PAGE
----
De Quervain's Tenosynovitis is a painful inflammation of tendons on the side of the wrist at the base of the thumb
- The primary complaint is radial sided wrist pain that radiates up the forearm with grasping or extension of the thumb.
- The pain has been described as a constant aching, burning, pulling sensation.
- Pain is often aggravated by repetitive lifting, gripping, or twisting motions of the hand.
- Swelling in the anatomical snuff box, tenderness at the radial styloid process, decreased CMC abduction ROM of the 1st digit, palpable thickening of the extensor sheaths of the 1st dorsal compartment and crepitus of the tendons moving from the extensor sheath may be found upon examination.
Repeating a particular motion day after day may irritate the sheath around the two tendons, causing thickening and swelling that restricts their movement.
Other causes of de Quervain's tenosynovitis include:
- Direct injury to your wrist or tendon; scar tissue can restrict movement of the tendons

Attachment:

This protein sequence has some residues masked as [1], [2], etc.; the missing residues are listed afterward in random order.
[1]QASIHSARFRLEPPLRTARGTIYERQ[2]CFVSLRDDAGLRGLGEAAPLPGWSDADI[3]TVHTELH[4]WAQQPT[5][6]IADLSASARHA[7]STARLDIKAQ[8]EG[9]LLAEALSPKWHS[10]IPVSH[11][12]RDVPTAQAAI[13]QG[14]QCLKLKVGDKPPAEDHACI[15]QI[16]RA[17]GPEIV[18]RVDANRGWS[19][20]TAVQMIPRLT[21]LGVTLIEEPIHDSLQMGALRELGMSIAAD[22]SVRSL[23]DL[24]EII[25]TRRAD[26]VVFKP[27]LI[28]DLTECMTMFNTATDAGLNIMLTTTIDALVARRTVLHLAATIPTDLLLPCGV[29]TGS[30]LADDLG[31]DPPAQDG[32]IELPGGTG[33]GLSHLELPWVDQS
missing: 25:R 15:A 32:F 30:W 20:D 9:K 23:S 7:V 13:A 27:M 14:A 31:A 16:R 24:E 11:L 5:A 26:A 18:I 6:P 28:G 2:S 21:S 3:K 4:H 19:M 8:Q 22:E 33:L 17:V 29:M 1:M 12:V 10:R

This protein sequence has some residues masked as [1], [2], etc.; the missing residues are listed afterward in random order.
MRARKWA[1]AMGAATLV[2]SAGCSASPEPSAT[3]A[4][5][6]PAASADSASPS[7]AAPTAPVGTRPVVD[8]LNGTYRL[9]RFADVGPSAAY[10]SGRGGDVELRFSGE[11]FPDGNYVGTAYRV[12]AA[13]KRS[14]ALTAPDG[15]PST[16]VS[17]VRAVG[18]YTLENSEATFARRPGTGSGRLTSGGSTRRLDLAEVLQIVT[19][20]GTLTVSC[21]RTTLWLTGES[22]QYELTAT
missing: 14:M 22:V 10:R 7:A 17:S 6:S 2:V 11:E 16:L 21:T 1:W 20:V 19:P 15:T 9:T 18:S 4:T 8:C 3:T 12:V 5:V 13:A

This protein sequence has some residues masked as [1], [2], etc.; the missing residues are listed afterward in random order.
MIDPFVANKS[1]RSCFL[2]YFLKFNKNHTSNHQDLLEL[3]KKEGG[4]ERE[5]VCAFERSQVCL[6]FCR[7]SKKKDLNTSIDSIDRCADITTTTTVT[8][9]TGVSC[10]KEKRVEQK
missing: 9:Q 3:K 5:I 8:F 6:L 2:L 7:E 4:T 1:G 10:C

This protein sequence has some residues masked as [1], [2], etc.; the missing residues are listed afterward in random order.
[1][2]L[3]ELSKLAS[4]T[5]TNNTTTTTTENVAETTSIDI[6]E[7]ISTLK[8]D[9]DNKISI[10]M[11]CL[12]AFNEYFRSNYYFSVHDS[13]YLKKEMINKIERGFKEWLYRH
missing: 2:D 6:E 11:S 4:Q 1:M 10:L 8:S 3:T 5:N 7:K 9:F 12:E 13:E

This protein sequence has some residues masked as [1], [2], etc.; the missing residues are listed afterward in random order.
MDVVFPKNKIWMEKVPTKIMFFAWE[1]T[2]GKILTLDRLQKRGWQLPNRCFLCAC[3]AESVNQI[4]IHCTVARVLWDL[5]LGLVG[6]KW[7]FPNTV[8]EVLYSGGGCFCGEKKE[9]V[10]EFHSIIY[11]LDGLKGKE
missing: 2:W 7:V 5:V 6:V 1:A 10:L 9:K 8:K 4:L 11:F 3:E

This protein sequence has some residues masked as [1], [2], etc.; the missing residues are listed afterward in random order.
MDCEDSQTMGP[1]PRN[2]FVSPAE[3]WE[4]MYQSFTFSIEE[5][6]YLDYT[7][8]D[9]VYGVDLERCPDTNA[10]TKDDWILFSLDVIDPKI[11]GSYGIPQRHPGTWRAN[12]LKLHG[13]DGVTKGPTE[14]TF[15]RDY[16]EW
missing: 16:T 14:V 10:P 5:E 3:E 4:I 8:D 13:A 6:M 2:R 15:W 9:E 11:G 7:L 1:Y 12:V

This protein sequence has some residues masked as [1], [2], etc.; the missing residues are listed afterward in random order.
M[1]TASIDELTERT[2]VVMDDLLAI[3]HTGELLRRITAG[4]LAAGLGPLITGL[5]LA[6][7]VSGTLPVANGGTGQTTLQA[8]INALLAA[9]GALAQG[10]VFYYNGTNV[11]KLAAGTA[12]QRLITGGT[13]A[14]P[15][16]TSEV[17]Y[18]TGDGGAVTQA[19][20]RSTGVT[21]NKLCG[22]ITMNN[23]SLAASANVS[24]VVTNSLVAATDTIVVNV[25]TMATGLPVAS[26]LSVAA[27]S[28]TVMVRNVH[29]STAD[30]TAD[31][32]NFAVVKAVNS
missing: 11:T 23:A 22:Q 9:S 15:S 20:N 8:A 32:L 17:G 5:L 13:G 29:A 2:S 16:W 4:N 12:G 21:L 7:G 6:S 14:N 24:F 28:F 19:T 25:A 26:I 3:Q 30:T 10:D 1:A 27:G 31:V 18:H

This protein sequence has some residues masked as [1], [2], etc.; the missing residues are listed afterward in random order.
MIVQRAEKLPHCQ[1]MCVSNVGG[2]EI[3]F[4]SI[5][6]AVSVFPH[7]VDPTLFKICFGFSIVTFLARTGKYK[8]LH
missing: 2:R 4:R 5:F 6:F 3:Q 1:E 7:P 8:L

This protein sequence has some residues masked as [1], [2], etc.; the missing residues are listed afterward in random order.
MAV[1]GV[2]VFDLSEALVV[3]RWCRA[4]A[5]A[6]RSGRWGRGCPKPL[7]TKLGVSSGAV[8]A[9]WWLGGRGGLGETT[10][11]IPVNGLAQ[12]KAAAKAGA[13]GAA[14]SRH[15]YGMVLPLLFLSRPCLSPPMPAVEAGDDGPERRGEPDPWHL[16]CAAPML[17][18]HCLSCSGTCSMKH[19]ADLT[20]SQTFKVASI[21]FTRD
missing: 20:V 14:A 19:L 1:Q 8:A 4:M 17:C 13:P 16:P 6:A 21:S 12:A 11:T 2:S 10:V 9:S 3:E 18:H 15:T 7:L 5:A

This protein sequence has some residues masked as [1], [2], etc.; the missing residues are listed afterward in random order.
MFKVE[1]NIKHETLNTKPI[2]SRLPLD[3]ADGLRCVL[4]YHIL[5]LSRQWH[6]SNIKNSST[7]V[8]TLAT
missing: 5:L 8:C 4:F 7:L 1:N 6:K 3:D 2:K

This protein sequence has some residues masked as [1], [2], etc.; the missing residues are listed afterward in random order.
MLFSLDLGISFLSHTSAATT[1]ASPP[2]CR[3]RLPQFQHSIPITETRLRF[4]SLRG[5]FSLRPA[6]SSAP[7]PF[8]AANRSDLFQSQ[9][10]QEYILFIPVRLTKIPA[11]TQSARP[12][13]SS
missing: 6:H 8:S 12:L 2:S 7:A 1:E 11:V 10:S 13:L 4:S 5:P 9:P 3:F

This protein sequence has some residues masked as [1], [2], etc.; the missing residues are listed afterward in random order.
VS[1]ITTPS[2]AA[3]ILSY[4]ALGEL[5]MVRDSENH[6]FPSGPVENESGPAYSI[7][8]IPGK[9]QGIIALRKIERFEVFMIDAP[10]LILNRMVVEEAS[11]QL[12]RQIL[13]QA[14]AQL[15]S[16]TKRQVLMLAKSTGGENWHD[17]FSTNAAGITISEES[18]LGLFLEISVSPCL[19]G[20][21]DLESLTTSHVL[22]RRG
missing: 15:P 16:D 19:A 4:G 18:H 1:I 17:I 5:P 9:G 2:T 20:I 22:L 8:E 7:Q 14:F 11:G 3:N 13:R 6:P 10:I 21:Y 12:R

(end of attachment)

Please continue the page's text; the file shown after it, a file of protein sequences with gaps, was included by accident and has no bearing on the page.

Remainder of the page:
- Inflammatory arthritis, such as rheumatoid arthritis
Risk factors for de Quervain's tenosynovitis include:
- Age. If you're between the ages of 30 and 50, you have a higher risk of developing de Quervain's tenosynovitis than do other age groups, including children.
- Sex. The condition is more common in women.
- Being pregnant. The condition may be associated with pregnancy.
- Baby care. Lifting your child repeatedly involves using your thumbs as leverage and may also be associated with the condition.
- Jobs or hobbies that involve repetitive hand and wrist motions. These may contribute to de Quervain's tenosynovitis.
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